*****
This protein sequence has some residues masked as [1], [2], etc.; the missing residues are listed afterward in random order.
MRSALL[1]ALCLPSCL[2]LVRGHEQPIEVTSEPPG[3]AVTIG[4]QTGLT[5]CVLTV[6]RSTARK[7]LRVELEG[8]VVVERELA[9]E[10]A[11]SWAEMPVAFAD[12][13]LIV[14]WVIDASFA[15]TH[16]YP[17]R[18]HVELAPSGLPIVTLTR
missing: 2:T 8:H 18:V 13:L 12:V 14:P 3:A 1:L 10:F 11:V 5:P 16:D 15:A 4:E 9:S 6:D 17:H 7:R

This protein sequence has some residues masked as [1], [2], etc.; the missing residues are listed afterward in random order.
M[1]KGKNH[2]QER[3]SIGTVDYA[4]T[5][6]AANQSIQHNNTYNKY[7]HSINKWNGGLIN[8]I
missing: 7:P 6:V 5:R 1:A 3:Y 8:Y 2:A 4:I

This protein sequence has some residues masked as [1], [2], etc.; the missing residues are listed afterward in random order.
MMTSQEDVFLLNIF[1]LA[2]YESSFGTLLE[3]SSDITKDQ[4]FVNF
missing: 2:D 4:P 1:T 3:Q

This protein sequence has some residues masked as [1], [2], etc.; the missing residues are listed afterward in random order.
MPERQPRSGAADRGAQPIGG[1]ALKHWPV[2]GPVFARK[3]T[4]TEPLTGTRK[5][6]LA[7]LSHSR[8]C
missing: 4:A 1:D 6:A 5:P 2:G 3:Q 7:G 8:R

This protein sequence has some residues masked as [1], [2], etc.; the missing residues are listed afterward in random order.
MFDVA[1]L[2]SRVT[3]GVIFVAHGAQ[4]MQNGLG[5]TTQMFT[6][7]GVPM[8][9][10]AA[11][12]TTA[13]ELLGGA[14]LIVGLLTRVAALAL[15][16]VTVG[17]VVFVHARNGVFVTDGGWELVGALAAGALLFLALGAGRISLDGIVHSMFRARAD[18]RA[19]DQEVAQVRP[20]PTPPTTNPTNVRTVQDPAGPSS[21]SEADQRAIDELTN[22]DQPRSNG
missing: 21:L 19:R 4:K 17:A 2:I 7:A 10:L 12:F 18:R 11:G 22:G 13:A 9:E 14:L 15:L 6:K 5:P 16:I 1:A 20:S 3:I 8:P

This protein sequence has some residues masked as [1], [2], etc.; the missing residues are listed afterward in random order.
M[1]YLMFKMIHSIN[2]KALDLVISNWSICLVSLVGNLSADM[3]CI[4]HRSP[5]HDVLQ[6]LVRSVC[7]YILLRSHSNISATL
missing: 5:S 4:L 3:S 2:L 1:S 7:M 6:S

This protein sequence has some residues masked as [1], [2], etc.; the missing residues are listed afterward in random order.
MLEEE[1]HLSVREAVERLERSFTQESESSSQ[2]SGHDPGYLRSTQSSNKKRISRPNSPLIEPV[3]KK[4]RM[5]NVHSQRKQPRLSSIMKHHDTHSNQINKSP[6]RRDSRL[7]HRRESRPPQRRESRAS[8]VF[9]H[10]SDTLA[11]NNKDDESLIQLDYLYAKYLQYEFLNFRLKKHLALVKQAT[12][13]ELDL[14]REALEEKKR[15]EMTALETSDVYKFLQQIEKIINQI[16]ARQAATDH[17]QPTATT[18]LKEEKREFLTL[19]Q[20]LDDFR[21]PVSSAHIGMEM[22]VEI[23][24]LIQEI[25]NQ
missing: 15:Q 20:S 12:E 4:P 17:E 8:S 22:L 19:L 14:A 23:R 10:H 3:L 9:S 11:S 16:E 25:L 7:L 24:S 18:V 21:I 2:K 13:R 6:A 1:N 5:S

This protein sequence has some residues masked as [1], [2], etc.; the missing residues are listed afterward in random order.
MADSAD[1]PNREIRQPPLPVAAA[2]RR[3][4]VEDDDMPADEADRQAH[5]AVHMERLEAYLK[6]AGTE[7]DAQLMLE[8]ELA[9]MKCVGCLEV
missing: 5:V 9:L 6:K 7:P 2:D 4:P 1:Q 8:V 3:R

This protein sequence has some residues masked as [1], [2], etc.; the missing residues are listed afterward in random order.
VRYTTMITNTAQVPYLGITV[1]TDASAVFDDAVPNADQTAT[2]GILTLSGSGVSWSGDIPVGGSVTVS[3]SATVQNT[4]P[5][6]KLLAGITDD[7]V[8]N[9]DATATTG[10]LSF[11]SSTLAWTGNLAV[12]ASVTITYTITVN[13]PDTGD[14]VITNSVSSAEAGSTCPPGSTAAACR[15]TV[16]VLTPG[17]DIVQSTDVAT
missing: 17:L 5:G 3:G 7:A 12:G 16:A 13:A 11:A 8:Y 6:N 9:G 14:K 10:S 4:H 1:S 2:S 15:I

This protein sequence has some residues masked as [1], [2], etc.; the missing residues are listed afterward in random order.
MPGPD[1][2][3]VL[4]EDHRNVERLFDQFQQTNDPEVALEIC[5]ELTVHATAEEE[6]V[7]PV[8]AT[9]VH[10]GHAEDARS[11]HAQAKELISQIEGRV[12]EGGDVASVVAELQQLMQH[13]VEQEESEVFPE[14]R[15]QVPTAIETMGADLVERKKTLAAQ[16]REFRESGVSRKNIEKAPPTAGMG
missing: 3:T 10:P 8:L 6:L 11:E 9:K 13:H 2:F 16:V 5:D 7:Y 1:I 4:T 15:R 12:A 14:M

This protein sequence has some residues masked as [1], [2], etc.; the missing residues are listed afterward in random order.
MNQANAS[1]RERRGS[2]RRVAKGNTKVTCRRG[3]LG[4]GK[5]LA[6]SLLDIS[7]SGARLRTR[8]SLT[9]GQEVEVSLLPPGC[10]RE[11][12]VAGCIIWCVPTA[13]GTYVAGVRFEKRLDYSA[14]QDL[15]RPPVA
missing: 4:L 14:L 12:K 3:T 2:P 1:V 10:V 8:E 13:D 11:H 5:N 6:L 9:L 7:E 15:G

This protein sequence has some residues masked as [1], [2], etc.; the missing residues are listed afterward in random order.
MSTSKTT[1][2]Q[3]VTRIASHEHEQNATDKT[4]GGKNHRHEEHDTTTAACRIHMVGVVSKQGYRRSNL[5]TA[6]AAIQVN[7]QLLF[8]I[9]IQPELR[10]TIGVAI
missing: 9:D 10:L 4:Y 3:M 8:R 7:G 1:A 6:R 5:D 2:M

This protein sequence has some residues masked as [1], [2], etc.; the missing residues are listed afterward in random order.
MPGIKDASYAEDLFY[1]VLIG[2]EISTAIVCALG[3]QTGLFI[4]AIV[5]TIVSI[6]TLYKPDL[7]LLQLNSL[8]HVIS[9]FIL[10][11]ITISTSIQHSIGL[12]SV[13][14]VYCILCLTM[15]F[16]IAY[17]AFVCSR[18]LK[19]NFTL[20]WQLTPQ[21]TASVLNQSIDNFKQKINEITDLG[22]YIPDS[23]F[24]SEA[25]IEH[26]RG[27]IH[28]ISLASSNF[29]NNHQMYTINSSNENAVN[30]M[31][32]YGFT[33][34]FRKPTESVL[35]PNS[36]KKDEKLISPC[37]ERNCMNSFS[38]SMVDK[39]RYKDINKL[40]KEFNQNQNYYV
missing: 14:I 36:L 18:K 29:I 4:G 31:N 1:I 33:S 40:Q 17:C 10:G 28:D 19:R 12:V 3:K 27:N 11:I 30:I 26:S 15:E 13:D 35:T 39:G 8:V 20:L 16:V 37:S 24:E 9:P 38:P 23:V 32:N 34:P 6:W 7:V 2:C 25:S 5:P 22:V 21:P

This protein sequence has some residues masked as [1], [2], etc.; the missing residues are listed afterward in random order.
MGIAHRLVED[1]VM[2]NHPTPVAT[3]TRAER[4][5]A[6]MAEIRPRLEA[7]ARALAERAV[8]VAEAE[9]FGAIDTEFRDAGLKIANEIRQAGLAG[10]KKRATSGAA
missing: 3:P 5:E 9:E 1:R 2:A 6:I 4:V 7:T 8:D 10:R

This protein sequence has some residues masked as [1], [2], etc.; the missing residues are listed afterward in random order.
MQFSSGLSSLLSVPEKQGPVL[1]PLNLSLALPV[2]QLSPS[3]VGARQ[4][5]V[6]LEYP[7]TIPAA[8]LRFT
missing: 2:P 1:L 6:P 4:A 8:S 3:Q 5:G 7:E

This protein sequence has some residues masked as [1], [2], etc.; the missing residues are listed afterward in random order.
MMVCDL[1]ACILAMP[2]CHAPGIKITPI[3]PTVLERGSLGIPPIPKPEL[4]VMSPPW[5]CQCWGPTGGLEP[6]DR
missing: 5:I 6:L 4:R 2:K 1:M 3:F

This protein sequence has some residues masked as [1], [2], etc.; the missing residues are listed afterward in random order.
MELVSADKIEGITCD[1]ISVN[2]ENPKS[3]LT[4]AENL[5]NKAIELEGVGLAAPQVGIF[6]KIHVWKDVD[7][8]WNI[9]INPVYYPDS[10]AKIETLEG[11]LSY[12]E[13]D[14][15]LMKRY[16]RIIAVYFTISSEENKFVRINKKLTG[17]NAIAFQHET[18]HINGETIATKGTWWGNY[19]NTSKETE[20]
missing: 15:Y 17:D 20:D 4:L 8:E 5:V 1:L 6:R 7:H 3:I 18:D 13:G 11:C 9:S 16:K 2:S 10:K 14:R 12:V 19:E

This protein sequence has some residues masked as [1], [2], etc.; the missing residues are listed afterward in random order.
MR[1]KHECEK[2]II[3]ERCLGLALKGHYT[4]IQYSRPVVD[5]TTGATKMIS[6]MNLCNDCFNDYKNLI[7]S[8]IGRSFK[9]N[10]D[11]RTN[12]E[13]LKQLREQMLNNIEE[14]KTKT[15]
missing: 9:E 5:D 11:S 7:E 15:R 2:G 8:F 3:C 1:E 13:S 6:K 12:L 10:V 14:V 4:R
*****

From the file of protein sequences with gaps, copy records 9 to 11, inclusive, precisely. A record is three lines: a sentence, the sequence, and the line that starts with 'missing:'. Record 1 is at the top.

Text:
This protein sequence has some residues masked as [1], [2], etc.; the missing residues are listed afterward in random order.
VRYTTMITNTAQVPYLGITV[1]TDASAVFDDAVPNADQTAT[2]GILTLSGSGVSWSGDIPVGGSVTVS[3]SATVQNT[4]P[5][6]KLLAGITDD[7]V[8]N[9]DATATTG[10]LSF[11]SSTLAWTGNLAV[12]ASVTITYTITVN[13]PDTGD[14]VITNSVSSAEAGSTCPPGSTAAACR[15]TV[16]VLTPG[17]DIVQSTDVAT
missing: 17:L 5:G 3:G 7:A 12:G 16:A 13:A 11:A 8:Y 6:N 9:G 14:K 10:S 4:H 1:S 2:S 15:I

This protein sequence has some residues masked as [1], [2], etc.; the missing residues are listed afterward in random order.
MPGPD[1][2][3]VL[4]EDHRNVERLFDQFQQTNDPEVALEIC[5]ELTVHATAEEE[6]V[7]PV[8]AT[9]VH[10]GHAEDARS[11]HAQAKELISQIEGRV[12]EGGDVASVVAELQQLMQH[13]VEQEESEVFPE[14]R[15]QVPTAIETMGADLVERKKTLAAQ[16]REFRESGVSRKNIEKAPPTAGMG
missing: 3:T 10:P 8:L 6:L 11:E 9:K 13:H 2:F 16:V 5:D 7:Y 1:I 4:T 15:R 12:A 14:M

This protein sequence has some residues masked as [1], [2], etc.; the missing residues are listed afterward in random order.
MNQANAS[1]RERRGS[2]RRVAKGNTKVTCRRG[3]LG[4]GK[5]LA[6]SLLDIS[7]SGARLRTR[8]SLT[9]GQEVEVSLLPPGC[10]RE[11][12]VAGCIIWCVPTA[13]GTYVAGVRFEKRLDYSA[14]QDL[15]RPPVA
missing: 4:L 14:L 12:K 3:T 2:P 1:V 10:V 8:E 13:D 11:H 5:N 6:L 9:L 7:E 15:G